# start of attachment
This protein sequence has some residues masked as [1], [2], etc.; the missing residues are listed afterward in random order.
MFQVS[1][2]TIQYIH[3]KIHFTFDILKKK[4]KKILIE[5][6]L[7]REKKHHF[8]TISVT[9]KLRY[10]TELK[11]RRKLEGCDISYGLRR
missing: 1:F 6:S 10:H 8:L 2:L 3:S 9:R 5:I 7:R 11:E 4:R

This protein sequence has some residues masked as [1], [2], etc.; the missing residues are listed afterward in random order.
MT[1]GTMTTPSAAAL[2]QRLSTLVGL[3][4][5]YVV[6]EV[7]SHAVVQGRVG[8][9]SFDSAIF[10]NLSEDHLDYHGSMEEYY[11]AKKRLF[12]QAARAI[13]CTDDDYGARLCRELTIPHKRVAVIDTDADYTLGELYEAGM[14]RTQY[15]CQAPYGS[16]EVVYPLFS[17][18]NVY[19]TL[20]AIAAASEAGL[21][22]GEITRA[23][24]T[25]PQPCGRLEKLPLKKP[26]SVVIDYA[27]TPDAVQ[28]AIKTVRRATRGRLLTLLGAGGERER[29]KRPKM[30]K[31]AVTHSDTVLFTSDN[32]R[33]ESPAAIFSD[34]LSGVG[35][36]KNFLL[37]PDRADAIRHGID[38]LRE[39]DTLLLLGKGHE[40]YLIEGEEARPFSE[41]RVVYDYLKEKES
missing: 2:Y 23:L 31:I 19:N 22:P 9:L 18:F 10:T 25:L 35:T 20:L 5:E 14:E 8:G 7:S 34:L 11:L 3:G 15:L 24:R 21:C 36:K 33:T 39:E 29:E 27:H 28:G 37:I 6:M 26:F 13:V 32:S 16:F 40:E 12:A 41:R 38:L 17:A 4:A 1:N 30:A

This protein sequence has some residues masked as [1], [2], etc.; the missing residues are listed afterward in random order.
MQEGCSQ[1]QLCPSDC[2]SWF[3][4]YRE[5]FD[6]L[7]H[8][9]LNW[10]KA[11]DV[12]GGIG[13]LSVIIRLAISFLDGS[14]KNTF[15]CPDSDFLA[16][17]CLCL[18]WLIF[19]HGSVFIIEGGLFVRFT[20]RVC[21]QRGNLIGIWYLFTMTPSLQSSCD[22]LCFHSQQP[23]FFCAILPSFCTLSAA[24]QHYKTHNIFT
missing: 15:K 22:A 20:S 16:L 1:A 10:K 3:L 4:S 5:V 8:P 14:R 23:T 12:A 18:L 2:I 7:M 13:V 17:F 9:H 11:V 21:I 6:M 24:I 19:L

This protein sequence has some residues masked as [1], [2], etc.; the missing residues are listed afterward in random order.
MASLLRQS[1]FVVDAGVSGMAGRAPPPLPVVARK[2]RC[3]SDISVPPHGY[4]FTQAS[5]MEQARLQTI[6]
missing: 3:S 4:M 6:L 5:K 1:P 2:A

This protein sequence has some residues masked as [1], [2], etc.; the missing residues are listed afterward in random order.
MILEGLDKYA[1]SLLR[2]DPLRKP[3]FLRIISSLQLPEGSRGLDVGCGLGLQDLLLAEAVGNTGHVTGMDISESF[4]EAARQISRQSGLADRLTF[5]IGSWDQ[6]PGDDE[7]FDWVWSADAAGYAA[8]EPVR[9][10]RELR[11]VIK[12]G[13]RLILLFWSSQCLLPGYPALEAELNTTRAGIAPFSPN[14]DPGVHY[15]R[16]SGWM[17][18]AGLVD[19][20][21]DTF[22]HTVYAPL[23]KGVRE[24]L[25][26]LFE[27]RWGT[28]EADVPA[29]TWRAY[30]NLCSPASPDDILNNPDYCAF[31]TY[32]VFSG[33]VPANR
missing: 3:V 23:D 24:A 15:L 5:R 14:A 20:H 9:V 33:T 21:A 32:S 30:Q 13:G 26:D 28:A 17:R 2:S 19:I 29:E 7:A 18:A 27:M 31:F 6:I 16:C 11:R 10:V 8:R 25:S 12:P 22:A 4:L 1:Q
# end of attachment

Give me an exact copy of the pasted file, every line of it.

This protein sequence has some residues masked as [1], [2], etc.; the missing residues are listed afterward in random order.
MFQVS[1][2]TIQYIH[3]KIHFTFDILKKK[4]KKILIE[5][6]L[7]REKKHHF[8]TISVT[9]KLRY[10]TELK[11]RRKLEGCDISYGLRR
missing: 1:F 6:S 10:H 8:L 2:L 3:S 9:R 5:I 7:R 11:E 4:R

This protein sequence has some residues masked as [1], [2], etc.; the missing residues are listed afterward in random order.
MT[1]GTMTTPSAAAL[2]QRLSTLVGL[3][4][5]YVV[6]EV[7]SHAVVQGRVG[8][9]SFDSAIF[10]NLSEDHLDYHGSMEEYY[11]AKKRLF[12]QAARAI[13]CTDDDYGARLCRELTIPHKRVAVIDTDADYTLGELYEAGM[14]RTQY[15]CQAPYGS[16]EVVYPLFS[17][18]NVY[19]TL[20]AIAAASEAGL[21][22]GEITRA[23][24]T[25]PQPCGRLEKLPLKKP[26]SVVIDYA[27]TPDAVQ[28]AIKTVRRATRGRLLTLLGAGGERER[29]KRPKM[30]K[31]AVTHSDTVLFTSDN[32]R[33]ESPAAIFSD[34]LSGVG[35][36]KNFLL[37]PDRADAIRHGID[38]LRE[39]DTLLLLGKGHE[40]YLIEGEEARPFSE[41]RVVYDYLKEKES
missing: 2:Y 23:L 31:I 19:N 22:P 9:L 18:F 10:T 25:L 35:T 20:L 5:E 14:E 8:G 7:S 34:L 11:L 3:G 15:L 24:R 21:C 36:K 33:T 39:E 29:E 27:H 28:G 37:I 6:M 26:F 13:V 32:S 16:F 40:E 12:A 41:R 38:L 17:A 4:A 1:N 30:A

This protein sequence has some residues masked as [1], [2], etc.; the missing residues are listed afterward in random order.
MQEGCSQ[1]QLCPSDC[2]SWF[3][4]YRE[5]FD[6]L[7]H[8][9]LNW[10]KA[11]DV[12]GGIG[13]LSVIIRLAISFLDGS[14]KNTF[15]CPDSDFLA[16][17]CLCL[18]WLIF[19]HGSVFIIEGGLFVRFT[20]RVC[21]QRGNLIGIWYLFTMTPSLQSSCD[22]LCFHSQQP[23]FFCAILPSFCTLSAA[24]QHYKTHNIFT
missing: 15:K 22:A 20:S 16:L 1:A 10:K 3:L 4:S 5:V 8:P 14:R 23:T 12:A 18:L 2:I 7:M 13:V 17:F 9:H 11:V 21:I 6:M 24:I 19:L

This protein sequence has some residues masked as [1], [2], etc.; the missing residues are listed afterward in random order.
MASLLRQS[1]FVVDAGVSGMAGRAPPPLPVVARK[2]RC[3]SDISVPPHGY[4]FTQAS[5]MEQARLQTI[6]
missing: 3:S 4:M 6:L 5:K 1:P 2:A

This protein sequence has some residues masked as [1], [2], etc.; the missing residues are listed afterward in random order.
MILEGLDKYA[1]SLLR[2]DPLRKP[3]FLRIISSLQLPEGSRGLDVGCGLGLQDLLLAEAVGNTGHVTGMDISESF[4]EAARQISRQSGLADRLTF[5]IGSWDQ[6]PGDDE[7]FDWVWSADAAGYAA[8]EPVR[9][10]RELR[11]VIK[12]G[13]RLILLFWSSQCLLPGYPALEAELNTTRAGIAPFSPN[14]DPGVHY[15]R[16]SGWM[17][18]AGLVD[19][20][21]DTF[22]HTVYAPL[23]KGVRE[24]L[25][26]LFE[27]RWGT[28]EADVPA[29]TWRAY[30]NLCSPASPDDILNNPDYCAF[31]TY[32]VFSG[33]VPANR
missing: 3:V 23:D 24:A 15:L 5:R 14:A 20:H 9:V 33:T 21:A 32:S 30:Q 13:G 26:D 28:A 17:R 2:S 19:I 29:E 7:A 18:A 27:M 31:F 6:I 16:C 11:R 10:V 8:R 25:S 12:P 22:A 4:L 1:Q